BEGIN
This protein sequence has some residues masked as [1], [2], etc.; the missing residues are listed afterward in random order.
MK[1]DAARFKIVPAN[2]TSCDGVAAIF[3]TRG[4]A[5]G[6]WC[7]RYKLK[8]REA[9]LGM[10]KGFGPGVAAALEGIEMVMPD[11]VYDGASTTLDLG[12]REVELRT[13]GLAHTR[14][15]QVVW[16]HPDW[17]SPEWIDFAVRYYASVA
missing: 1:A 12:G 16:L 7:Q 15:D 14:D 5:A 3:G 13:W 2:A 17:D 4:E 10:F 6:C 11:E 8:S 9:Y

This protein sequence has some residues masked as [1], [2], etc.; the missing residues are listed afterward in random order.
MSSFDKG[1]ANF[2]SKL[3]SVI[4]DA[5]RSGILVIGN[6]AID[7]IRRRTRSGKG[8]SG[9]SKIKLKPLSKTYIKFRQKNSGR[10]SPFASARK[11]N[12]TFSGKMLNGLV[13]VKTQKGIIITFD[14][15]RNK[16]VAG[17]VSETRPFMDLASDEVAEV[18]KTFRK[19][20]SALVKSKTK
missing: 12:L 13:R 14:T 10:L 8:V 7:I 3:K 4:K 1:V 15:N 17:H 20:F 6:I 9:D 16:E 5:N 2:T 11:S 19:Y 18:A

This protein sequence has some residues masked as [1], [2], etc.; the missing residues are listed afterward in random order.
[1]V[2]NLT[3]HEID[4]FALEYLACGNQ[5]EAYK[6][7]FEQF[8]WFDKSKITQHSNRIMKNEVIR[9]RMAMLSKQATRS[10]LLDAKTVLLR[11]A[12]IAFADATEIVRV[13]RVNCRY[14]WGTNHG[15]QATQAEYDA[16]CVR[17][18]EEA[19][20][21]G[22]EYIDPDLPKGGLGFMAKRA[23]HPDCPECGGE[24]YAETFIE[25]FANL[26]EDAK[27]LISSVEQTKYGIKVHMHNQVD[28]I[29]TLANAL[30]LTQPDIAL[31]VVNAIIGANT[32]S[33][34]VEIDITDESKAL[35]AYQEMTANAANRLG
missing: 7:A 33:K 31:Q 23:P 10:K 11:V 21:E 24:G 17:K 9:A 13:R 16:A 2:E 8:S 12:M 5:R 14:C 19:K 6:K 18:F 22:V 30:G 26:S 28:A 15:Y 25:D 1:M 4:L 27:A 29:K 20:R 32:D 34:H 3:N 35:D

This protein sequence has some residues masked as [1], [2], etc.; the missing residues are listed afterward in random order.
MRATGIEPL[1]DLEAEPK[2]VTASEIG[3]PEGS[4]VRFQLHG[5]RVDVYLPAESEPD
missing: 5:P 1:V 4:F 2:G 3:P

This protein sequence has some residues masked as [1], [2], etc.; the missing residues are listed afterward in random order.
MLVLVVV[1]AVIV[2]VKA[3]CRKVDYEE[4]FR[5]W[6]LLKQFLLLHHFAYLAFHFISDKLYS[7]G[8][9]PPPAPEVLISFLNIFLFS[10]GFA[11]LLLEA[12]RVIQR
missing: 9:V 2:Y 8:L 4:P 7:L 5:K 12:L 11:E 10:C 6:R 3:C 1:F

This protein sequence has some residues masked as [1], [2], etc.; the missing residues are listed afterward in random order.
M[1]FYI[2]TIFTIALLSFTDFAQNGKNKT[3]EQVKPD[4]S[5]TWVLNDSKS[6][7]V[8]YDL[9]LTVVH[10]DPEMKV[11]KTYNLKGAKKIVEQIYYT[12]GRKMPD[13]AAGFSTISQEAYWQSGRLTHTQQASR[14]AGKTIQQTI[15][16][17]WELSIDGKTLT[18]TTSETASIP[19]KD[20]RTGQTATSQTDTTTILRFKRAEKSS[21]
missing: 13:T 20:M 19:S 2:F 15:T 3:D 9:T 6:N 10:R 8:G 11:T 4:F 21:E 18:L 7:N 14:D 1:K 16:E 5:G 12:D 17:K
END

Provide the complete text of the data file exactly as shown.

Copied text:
This protein sequence has some residues masked as [1], [2], etc.; the missing residues are listed afterward in random order.
MK[1]DAARFKIVPAN[2]TSCDGVAAIF[3]TRG[4]A[5]G[6]WC[7]RYKLK[8]REA[9]LGM[10]KGFGPGVAAALEGIEMVMPD[11]VYDGASTTLDLG[12]REVELRT[13]GLAHTR[14][15]QVVW[16]HPDW[17]SPEWIDFAVRYYASVA
missing: 1:A 12:G 16:L 7:Q 15:D 14:D 5:A 3:G 13:W 2:A 17:D 4:E 10:F 6:C 11:E 8:S 9:Y

This protein sequence has some residues masked as [1], [2], etc.; the missing residues are listed afterward in random order.
MSSFDKG[1]ANF[2]SKL[3]SVI[4]DA[5]RSGILVIGN[6]AID[7]IRRRTRSGKG[8]SG[9]SKIKLKPLSKTYIKFRQKNSGR[10]SPFASARK[11]N[12]TFSGKMLNGLV[13]VKTQKGIIITFD[14][15]RNK[16]VAG[17]VSETRPFMDLASDEVAEV[18]KTFRK[19][20]SALVKSKTK
missing: 12:L 13:R 14:T 10:L 8:V 7:I 3:K 4:K 1:V 15:N 17:H 20:F 6:I 9:D 16:E 5:N 2:T 11:S 19:Y 18:A

This protein sequence has some residues masked as [1], [2], etc.; the missing residues are listed afterward in random order.
[1]V[2]NLT[3]HEID[4]FALEYLACGNQ[5]EAYK[6][7]FEQF[8]WFDKSKITQHSNRIMKNEVIR[9]RMAMLSKQATRS[10]LLDAKTVLLR[11]A[12]IAFADATEIVRV[13]RVNCRY[14]WGTNHG[15]QATQAEYDA[16]CVR[17][18]EEA[19][20][21]G[22]EYIDPDLPKGGLGFMAKRA[23]HPDCPECGGE[24]YAETFIE[25]FANL[26]EDAK[27]LISSVEQTKYGIKVHMHNQVD[28]I[29]TLANAL[30]LTQPDIAL[31]VVNAIIGANT[32]S[33][34]VEIDITDESKAL[35]AYQEMTANAANRLG
missing: 7:A 33:K 31:Q 23:P 10:K 11:V 21:E 24:G 17:K 9:A 13:R 16:A 2:E 8:S 12:M 5:R 14:C 19:K 6:K 18:F 22:V 30:G 26:S 28:A 15:Y 25:D 1:M 4:L 27:A 29:K 20:R 32:D 34:H 3:N 35:D

This protein sequence has some residues masked as [1], [2], etc.; the missing residues are listed afterward in random order.
MRATGIEPL[1]DLEAEPK[2]VTASEIG[3]PEGS[4]VRFQLHG[5]RVDVYLPAESEPD
missing: 5:P 1:V 4:F 2:G 3:P

This protein sequence has some residues masked as [1], [2], etc.; the missing residues are listed afterward in random order.
MLVLVVV[1]AVIV[2]VKA[3]CRKVDYEE[4]FR[5]W[6]LLKQFLLLHHFAYLAFHFISDKLYS[7]G[8][9]PPPAPEVLISFLNIFLFS[10]GFA[11]LLLEA[12]RVIQR
missing: 9:V 2:Y 8:L 4:P 7:L 5:K 12:L 11:E 10:C 6:R 3:C 1:F

This protein sequence has some residues masked as [1], [2], etc.; the missing residues are listed afterward in random order.
M[1]FYI[2]TIFTIALLSFTDFAQNGKNKT[3]EQVKPD[4]S[5]TWVLNDSKS[6][7]V[8]YDL[9]LTVVH[10]DPEMKV[11]KTYNLKGAKKIVEQIYYT[12]GRKMPD[13]AAGFSTISQEAYWQSGRLTHTQQASR[14]AGKTIQQTI[15][16][17]WELSIDGKTLT[18]TTSETASIP[19]KD[20]RTGQTATSQTDTTTILRFKRAEKSS[21]
missing: 13:T 20:M 19:S 2:F 15:T 3:D 9:T 6:N 10:R 8:G 11:T 4:F 21:E 18:L 7:N 14:D 1:K 16:E 5:G 12:D 17:K